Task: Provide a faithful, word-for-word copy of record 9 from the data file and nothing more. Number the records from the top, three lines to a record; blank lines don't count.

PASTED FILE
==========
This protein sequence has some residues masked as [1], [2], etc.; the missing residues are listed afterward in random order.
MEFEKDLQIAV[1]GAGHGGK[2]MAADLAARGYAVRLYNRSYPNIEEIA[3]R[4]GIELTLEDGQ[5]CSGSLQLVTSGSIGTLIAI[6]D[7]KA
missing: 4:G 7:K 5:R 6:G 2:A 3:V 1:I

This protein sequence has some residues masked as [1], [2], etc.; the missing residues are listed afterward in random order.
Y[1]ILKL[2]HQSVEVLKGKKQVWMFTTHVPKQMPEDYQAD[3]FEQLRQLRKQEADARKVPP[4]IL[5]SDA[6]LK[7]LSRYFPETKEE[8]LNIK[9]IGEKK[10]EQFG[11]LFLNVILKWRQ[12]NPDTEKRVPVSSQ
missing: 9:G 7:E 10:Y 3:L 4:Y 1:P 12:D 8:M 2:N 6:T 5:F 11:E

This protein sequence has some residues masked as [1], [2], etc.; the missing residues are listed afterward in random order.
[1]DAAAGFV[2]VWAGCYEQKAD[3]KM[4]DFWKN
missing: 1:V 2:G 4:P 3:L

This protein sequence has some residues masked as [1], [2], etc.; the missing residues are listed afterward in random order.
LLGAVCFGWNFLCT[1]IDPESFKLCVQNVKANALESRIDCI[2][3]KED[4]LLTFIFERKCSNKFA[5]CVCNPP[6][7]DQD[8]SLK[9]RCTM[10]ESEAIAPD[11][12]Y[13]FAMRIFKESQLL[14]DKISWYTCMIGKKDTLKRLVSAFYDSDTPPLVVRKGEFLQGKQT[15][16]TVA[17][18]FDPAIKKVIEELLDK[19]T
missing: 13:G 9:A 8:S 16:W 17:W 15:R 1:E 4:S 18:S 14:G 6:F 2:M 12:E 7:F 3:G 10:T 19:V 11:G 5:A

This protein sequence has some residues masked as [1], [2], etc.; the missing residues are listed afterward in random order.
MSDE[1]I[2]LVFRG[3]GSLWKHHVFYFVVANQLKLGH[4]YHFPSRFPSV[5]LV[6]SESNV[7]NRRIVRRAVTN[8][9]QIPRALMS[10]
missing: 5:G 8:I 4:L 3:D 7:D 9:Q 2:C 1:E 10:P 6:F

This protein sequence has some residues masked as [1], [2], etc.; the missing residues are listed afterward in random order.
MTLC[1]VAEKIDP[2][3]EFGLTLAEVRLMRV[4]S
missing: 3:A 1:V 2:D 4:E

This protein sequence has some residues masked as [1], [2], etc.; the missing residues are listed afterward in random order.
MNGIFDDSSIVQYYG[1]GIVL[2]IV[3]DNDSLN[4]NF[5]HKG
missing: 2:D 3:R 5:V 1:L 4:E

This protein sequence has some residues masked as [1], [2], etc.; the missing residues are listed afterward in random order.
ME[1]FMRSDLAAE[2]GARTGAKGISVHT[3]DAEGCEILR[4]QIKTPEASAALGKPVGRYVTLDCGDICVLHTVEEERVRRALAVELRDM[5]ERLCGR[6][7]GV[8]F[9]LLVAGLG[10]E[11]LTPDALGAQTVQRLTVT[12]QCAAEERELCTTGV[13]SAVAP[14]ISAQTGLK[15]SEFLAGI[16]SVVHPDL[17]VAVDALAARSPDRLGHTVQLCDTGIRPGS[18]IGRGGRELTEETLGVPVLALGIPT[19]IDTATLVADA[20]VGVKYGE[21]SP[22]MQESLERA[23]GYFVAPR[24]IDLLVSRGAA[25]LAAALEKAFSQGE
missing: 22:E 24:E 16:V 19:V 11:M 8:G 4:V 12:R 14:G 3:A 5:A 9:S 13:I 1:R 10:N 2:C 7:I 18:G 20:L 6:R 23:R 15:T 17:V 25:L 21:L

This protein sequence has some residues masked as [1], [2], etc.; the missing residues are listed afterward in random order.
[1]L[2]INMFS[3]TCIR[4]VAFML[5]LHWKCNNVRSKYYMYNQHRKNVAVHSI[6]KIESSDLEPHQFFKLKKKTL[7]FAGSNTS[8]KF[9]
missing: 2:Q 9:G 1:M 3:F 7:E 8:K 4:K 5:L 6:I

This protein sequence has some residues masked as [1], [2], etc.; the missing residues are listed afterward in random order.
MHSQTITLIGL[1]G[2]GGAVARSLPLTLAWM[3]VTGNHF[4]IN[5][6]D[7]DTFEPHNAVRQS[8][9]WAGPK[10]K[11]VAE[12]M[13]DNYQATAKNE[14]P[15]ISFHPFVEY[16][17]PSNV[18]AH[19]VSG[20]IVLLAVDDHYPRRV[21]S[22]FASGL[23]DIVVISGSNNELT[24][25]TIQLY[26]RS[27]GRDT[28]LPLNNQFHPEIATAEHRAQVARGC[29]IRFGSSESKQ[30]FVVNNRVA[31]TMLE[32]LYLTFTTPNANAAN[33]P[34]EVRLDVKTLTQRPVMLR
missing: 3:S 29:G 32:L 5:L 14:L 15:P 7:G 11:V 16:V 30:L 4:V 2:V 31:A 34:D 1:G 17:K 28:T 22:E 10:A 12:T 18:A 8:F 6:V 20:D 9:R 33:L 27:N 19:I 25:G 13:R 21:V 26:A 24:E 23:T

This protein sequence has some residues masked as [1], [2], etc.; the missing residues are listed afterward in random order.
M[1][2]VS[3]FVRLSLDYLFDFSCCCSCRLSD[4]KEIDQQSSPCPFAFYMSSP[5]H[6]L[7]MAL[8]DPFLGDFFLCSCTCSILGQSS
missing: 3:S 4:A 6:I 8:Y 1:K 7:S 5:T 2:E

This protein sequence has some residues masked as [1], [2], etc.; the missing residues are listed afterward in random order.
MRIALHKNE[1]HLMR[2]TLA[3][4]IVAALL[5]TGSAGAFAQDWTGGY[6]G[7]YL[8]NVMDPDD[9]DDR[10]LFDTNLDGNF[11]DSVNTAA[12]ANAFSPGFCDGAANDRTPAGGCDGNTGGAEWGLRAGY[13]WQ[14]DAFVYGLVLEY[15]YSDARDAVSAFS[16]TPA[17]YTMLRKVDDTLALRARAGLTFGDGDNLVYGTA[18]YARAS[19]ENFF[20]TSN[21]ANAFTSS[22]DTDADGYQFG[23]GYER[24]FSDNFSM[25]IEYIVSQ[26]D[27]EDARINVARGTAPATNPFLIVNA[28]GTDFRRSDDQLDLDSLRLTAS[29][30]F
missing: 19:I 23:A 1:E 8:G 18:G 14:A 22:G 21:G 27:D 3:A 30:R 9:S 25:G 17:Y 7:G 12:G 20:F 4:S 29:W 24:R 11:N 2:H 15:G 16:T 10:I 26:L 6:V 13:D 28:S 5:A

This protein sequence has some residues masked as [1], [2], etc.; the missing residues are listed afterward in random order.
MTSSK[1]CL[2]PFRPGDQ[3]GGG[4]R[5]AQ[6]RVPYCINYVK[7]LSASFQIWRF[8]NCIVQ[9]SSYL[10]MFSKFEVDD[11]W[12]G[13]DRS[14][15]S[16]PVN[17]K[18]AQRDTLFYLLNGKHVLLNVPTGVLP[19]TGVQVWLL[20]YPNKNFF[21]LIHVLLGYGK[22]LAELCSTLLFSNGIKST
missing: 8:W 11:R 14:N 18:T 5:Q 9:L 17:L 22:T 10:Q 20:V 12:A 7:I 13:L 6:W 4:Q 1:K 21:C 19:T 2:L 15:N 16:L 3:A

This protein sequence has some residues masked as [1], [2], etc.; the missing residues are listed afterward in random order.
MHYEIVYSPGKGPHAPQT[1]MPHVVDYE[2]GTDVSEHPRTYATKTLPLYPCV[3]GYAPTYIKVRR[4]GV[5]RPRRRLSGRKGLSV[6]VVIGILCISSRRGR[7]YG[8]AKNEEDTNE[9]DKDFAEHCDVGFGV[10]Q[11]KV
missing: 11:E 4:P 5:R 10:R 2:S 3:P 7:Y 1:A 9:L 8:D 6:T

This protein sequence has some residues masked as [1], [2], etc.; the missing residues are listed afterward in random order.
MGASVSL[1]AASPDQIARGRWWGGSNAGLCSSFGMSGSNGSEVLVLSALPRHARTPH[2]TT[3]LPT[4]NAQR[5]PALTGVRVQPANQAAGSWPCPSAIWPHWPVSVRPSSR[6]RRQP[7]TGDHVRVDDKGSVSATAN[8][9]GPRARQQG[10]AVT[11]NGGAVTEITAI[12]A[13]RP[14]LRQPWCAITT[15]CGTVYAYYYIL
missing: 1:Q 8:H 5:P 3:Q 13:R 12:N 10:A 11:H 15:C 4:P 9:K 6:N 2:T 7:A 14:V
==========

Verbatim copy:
This protein sequence has some residues masked as [1], [2], etc.; the missing residues are listed afterward in random order.
[1]L[2]INMFS[3]TCIR[4]VAFML[5]LHWKCNNVRSKYYMYNQHRKNVAVHSI[6]KIESSDLEPHQFFKLKKKTL[7]FAGSNTS[8]KF[9]
missing: 2:Q 9:G 1:M 3:F 7:E 8:K 4:K 5:L 6:I